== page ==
Flowery language

FIERCE political interrogator Andrew Neil has revealed he’s unsure of his broadcasting future. Waiting for the BBC to make up its mind about his role, he admits he might be “surplus to requirements”.

Let’s hope not, though if the Beeb’s news department have no more use for Andrew, he can always forge a new career by moving to the Corporation’s CBeebies channel for younger viewers.

We look forward to his first interview…

Andrew Neil (glaring at Bill and Ben the Flowerpot Men): I’m afraid I’m going to have to press you on this, gentlemen. What exactly do you mean by "Flobalobadobadob?"

Cruellest cut

THE LONG wait for a hairdresser’s appointment continues for many. Reader Jilly Gallagher couldn’t stand the suspense and had a go at the old snippety-snip malarkey herself. “Giving yourself a wee tidy is like opening a box of chocolates and saying ‘I’ll just have the one’,” says Jilly. “Though unlike a box of chocolates, there’s no second layer back-up when your wee tidy somehow turns into a borstal boy’s buzz cut.”

Full-throttle Aristotle

THE Royal Conservatoire of Scotland is a place of unbridled exuberance, as you would expect from an institute specialising in the performing arts. Even its method of notifying students it has graduated is delightfully outré, darling.

This year it tweeted a meme of a screeching Oprah Winfrey, along with the message: “You did it!!!!”

The Diary is now curious to know what tweet Glasgow University posts to graduating philosophy students. Hopefully it involves a picture of Plato fist-bumping Aristotle.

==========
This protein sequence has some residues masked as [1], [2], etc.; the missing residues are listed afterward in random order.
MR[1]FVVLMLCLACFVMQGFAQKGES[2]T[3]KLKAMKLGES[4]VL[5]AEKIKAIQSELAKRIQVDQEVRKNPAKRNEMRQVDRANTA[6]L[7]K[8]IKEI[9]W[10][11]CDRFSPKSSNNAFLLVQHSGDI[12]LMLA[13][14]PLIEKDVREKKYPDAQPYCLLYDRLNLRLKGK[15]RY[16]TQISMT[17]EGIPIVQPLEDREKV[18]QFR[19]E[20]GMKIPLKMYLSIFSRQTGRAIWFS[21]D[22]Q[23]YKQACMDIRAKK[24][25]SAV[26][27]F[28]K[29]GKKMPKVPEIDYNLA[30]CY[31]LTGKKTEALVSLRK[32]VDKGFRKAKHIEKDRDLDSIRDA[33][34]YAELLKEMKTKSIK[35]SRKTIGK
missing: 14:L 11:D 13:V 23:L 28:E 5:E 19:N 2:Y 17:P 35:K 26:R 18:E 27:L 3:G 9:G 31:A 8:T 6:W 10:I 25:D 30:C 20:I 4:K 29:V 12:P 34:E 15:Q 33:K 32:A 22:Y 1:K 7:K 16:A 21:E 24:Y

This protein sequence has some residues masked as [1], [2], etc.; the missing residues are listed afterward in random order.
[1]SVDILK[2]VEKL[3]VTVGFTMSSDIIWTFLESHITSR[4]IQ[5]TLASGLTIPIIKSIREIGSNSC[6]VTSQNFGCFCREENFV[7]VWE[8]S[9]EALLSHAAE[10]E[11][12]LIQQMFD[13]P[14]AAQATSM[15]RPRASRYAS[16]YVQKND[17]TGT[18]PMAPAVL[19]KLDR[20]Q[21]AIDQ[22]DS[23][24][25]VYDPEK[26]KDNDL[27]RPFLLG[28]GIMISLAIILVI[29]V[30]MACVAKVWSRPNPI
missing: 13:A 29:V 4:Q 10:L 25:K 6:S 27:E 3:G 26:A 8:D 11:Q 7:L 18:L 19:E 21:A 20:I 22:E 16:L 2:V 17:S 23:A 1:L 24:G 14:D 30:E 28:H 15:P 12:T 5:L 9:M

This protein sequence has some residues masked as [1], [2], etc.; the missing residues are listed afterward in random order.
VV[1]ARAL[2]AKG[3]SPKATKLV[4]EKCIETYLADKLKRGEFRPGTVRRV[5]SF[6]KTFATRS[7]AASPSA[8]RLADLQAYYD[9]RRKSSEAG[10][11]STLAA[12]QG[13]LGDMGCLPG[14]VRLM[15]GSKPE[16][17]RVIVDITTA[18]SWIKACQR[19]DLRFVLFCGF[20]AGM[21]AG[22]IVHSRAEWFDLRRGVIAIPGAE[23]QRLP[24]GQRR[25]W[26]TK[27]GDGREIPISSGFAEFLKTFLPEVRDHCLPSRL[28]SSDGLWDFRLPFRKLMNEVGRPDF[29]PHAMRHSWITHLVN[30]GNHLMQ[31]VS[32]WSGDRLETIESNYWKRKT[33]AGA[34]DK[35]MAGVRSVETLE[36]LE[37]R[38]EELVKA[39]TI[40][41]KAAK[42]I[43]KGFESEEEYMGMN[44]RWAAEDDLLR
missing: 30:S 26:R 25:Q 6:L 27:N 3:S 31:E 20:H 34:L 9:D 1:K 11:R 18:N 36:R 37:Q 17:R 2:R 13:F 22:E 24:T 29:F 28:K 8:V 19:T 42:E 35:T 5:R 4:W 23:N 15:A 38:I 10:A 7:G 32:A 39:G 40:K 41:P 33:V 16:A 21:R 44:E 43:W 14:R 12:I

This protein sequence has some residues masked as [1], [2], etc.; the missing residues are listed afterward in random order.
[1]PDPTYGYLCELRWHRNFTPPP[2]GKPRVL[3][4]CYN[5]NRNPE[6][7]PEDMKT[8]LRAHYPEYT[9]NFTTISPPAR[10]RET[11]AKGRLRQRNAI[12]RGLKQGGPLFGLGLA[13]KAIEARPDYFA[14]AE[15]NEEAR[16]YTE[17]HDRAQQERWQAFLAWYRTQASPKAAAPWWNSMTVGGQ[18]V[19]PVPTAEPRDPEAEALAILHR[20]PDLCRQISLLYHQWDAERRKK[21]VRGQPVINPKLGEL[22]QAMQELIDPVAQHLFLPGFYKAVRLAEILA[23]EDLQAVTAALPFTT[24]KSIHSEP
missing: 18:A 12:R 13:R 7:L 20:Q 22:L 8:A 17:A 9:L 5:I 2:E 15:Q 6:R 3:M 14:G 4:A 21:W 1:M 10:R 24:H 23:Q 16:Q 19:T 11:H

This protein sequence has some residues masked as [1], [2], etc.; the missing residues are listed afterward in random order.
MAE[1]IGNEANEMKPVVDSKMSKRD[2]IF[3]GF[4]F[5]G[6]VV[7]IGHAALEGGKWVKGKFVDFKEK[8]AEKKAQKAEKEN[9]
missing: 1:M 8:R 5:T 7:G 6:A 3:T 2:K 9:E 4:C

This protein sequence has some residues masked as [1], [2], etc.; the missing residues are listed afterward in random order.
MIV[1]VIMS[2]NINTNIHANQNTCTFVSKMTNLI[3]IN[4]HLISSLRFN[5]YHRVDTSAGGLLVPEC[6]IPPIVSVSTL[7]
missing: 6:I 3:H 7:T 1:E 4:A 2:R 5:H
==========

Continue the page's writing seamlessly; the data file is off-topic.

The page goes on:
Conked by can

AN Irn-Bru can tumbled out the cupboard, bumping reader Mike Bennett’s head. “Luckily it was a soft drink,” he says.


CELEBRITY chefs are taking over people’s lives, making reader Larry Cheyne suspicious. “I wonder whether the current surfeit of cookery programmes on television could be termed a pan-demic?” he says.

Half measures

CARDWELL Garden Centre near Gourock has reopened the outdoor dining area of its Patio Restaurant. It is now urging visitors to join the Bites of the Round Table, adding that its scones and tarts are as legendary as King Arthur and his valiant knights.

Unfortunately the eatery isn’t selling rock cakes with dainty broadswords plunged inside, for noble diners to pluck out, thereby proving themselves to be the mighty rulers of all Gourock.

So perhaps Cardwell’s Camelot concept is only ‘Arthur’ good idea...

Hair flair

A SOUPCON of psychology from reader Dominic Fowler: “Why was Pavlov’s hair so soft?” He asks: “Because he conditioned it.”

Read more: Those were the days